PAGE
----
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Dragon in the tropics : Hugo Chávez and the political economy of revolution in Venezuela
Washington, D.C.: The Brookings Institution, 2011
"This is the most objective, comprehensive and interesting book I have read on what has happened in Venezuela since Hugo Chávez took power in the late 1990s. It shows why most of the common explanations of the country's social and political convulsions are superficial and often flawed. A must read." –Moisés Naím, Senior Associate, Carnegie Endowment for Internal Peace
"Hugo Chávez and his 'Bolivarian Revolution' to construct '21st century socialism' in Venezuela and reshape the international order have attracted a great deal of polarized comment: either sycophantic praise or unmitigated condemnation, neither backed up by sound data or profound analysis. "Dragon in the Tropics" escapes this pattern. It provides a thoughtful, perceptive, balanced but critical, nuanced, and illuminating assessment, grounded in rich and revealing data, and deep knowledge of both Venezuela and of comparative politics and political economy. Highly recommended." –Abraham F. Lowenthal, Professor of International Relations, University of Southern California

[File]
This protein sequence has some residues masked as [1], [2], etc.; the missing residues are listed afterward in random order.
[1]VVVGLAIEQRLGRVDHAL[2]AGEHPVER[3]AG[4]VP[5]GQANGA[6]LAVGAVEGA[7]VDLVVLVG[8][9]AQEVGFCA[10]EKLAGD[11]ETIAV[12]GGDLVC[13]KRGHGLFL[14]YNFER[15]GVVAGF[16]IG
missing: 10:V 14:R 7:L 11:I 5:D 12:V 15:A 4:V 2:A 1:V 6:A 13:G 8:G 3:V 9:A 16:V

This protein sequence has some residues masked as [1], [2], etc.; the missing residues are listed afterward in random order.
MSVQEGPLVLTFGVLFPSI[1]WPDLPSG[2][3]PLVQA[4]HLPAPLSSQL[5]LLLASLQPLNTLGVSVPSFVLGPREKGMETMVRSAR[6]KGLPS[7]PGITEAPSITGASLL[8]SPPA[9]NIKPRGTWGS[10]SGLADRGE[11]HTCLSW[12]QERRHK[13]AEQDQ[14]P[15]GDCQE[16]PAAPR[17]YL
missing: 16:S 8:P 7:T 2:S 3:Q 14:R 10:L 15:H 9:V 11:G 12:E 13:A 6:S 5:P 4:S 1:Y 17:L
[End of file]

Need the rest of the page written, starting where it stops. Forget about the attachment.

"Corrales and Penfold have written a wide-ranging and thought-provoking interpretation of how Hugo Chávez has shaped Venezuelan society, and the country's regional and global role, over the past decade. The book is conceptually innovative, empirically rich, and cogently argued. Its keen insights into Venezuela's evolving political economy represent an invaluable contribution." –Michael Shifter, president, Inter-American Dialogue
"Javier Corrales and Michael Penfold are two of the most outstanding analysts of contemporary Venezuela. This accessible and clear-eyed book provides a comprehensive overview of Venezuelan politics, economics, and foreign policy over the last decade. No one interested in understanding the rise of radical populism, the distortions inherent in the oil economy, and the progressive deterioration of democratic institutions should fail to read this book." –Cynthia Arnson, Woodrow Wilson International Center for Scholars
Quoted from back cover.